You don’t die from snake bites. Snake bites don’t kill you…
Because it is not the bite from a snake that kills you, nor is it the snake itself; it is the venom that kills.
And much like the venom starts to circulate into the body and enter the organs, anger does the same thing.
We get bitten all the time, metaphorically speaking. Just think to the last time you’ve had an encounter with a rude coworker or customer, or just had a rough day with your significant other. They may have said something that hurt you, either intentionally or not. And then it happens.
And it is not the bite that actually hurts. It is the venom. It is the hatred and anger that kills. Until you get rid of that venom, it will destroy you. This great metaphor was shared by Wayne Dyer, a great author and speaker. Hear his conversation with Tony Robbins here.
There is a great story I would like to share regarding anger:
“An old monk and a young monk were traveling together. At one point, they came to a river with a strong current. As the monks were preparing to cross the river, they saw a very young and beautiful woman also attempting to cross. The young woman asked if they could help her cross to the other side.
The two monks glanced at one another because they had taken vows not to touch a woman.
Then, without a word, the older monk picked up the woman, carried her across the river, placed her gently on the other side, and carried on his journey.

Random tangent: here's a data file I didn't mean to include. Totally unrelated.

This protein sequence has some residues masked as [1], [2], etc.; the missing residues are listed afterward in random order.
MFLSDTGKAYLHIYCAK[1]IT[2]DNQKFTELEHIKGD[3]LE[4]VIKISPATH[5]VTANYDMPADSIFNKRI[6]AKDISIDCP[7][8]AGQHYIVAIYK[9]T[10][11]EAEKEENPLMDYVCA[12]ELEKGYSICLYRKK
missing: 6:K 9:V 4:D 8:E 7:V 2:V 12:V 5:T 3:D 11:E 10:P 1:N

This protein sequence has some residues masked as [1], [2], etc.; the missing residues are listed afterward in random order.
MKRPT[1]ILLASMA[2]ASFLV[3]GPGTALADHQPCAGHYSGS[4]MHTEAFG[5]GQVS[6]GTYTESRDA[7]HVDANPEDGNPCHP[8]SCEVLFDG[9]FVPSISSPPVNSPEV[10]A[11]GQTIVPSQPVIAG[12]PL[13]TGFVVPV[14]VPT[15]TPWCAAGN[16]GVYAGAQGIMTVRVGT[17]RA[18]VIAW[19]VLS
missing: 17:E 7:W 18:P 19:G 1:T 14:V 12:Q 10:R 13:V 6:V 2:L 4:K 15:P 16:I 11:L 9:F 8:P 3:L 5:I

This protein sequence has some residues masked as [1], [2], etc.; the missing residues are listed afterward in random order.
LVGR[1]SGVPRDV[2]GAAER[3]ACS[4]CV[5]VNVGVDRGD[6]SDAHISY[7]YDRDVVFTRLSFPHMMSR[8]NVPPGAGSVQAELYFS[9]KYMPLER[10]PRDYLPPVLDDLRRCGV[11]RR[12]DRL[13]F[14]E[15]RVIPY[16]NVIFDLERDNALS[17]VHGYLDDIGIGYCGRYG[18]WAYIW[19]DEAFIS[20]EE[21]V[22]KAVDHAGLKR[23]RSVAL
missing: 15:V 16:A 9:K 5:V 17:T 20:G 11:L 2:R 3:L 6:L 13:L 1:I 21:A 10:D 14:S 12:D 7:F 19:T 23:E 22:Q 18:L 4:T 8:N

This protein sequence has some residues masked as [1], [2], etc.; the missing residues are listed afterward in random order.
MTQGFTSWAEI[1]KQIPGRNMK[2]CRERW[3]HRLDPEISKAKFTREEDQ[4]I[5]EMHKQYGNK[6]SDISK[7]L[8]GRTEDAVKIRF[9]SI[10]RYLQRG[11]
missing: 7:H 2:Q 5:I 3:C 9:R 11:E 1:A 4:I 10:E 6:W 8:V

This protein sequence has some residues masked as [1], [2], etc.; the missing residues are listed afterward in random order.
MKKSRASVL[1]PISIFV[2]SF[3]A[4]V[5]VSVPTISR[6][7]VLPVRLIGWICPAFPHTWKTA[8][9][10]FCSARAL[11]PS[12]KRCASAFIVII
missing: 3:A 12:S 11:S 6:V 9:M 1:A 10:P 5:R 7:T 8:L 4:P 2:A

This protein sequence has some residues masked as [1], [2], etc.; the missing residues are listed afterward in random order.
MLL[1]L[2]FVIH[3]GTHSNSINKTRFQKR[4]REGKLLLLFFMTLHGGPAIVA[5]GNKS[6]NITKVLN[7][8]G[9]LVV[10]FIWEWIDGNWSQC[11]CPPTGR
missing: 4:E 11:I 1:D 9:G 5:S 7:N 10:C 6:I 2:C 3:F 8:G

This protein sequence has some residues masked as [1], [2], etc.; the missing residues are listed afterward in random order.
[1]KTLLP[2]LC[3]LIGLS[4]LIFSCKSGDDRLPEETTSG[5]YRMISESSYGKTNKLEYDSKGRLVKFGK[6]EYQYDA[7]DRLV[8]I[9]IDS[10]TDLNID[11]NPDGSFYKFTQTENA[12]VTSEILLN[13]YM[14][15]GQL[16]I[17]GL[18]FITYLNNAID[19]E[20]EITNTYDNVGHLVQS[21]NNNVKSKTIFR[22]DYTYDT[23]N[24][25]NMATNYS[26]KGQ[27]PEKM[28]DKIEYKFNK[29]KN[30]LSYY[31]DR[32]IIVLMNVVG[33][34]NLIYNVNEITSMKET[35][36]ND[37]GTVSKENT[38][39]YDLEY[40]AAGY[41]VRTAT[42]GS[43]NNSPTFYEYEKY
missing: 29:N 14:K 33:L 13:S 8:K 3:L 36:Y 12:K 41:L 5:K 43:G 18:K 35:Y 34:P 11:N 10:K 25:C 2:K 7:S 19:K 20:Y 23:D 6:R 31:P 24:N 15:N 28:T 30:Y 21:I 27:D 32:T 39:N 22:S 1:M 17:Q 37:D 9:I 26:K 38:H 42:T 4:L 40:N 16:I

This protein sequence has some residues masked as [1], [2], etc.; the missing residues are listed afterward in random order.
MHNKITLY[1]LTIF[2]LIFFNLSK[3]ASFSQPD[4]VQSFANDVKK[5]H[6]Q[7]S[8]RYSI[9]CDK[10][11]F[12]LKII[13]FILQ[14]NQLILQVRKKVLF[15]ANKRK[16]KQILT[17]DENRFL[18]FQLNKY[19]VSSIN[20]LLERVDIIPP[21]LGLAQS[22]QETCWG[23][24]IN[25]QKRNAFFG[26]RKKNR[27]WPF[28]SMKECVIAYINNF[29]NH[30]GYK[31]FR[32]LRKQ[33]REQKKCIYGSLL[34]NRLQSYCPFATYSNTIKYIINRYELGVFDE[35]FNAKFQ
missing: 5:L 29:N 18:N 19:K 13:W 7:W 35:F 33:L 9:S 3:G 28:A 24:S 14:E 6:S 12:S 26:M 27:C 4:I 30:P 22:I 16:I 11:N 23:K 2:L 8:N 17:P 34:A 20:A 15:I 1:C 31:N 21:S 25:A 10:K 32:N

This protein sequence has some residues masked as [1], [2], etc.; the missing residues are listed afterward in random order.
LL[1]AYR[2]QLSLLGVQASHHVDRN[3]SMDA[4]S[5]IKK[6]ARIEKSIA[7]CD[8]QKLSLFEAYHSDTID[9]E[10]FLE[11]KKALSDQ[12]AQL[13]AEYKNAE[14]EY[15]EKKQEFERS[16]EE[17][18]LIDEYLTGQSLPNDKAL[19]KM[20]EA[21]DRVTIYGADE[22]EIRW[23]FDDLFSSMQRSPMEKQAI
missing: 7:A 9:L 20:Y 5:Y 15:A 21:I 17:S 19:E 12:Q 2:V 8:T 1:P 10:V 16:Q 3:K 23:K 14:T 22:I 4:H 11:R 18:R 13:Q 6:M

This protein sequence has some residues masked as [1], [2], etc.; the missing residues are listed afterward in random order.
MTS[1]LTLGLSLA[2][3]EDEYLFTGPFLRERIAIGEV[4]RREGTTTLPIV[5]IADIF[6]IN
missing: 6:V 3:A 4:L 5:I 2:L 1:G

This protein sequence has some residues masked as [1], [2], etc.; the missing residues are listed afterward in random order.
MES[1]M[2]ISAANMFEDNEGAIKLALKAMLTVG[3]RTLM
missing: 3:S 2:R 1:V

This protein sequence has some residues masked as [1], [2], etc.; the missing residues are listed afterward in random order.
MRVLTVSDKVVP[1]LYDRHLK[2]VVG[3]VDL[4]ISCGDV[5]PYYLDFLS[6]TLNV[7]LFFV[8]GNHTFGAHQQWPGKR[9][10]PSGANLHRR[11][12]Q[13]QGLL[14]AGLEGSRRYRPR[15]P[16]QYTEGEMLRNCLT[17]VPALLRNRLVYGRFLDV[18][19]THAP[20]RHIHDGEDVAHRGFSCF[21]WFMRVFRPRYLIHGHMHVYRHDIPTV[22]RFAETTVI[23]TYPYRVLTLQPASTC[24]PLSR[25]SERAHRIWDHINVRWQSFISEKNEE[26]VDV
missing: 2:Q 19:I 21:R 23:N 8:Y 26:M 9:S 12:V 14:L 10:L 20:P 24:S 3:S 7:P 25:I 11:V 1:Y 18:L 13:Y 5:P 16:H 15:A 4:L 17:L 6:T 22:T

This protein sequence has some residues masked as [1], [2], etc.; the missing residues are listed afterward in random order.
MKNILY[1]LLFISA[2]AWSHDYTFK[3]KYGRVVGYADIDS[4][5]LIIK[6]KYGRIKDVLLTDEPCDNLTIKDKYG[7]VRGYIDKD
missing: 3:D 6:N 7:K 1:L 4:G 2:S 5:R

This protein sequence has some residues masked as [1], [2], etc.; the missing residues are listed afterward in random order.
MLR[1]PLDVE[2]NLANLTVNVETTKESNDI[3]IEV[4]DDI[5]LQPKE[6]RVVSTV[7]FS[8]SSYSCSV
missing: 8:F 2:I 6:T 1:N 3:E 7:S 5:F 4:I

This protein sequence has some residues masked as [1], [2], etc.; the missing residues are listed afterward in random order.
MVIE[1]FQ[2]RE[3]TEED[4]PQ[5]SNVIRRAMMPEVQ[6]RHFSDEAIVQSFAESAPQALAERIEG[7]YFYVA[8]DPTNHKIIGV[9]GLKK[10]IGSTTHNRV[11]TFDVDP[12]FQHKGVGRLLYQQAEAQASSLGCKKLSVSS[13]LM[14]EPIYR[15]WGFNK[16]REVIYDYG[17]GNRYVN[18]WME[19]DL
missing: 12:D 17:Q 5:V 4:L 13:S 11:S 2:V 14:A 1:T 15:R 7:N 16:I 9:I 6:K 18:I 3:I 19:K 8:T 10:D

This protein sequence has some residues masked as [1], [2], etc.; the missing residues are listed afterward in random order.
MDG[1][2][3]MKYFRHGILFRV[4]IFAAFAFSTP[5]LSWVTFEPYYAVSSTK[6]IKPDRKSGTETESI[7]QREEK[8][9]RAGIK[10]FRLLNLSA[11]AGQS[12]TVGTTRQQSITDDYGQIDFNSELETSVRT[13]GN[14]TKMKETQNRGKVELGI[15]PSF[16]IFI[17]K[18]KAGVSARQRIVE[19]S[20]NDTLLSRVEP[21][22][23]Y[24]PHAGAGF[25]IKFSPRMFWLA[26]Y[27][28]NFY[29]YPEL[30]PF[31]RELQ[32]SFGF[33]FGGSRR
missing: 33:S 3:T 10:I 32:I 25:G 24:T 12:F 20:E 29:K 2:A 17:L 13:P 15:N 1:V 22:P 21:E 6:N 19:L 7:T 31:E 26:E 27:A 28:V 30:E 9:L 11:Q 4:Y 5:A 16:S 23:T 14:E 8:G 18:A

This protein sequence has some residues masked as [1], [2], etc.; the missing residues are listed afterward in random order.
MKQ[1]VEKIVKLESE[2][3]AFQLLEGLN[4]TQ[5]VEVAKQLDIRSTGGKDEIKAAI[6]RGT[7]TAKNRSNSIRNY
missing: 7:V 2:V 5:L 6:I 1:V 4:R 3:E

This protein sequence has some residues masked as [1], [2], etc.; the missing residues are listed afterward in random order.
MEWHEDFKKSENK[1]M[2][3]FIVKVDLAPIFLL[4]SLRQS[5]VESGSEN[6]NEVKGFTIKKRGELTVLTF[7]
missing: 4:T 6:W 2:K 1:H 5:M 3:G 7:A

The younger monk couldn’t believe what had just happened. After rejoining his companion, he was speechless, and an hour passed without a word between them.
Two more hours passed, then three, finally the younger monk could contain himself any longer, and blurted out “As monks, we are NOT permitted a woman, how could you then carry that woman on your shoulders!?”
The older monk looked at him and replied, “Brother, I set her down on the other side of the river, why are you still carrying her?”
This simple Zen story has a beautiful message about living in the present moment. How often do we carry around past hurts, holding onto resentments when the only person we are really hurting is ourselves.
We all go through rough times in life. People say hurtful things to us. Many times, we revisit and replay those memories and allow the venom to circulate within us. In the end, it weights us down and destroys our energy. Instead, we can let go of what doesn’t support us and find relief. We can find that we don’t have to allow the venom to stay. And we can bring ourselves to a level of awareness, peace, and happiness within the present moment.
Zen story from http://www.kindspring.org/story/view.php?sid=63753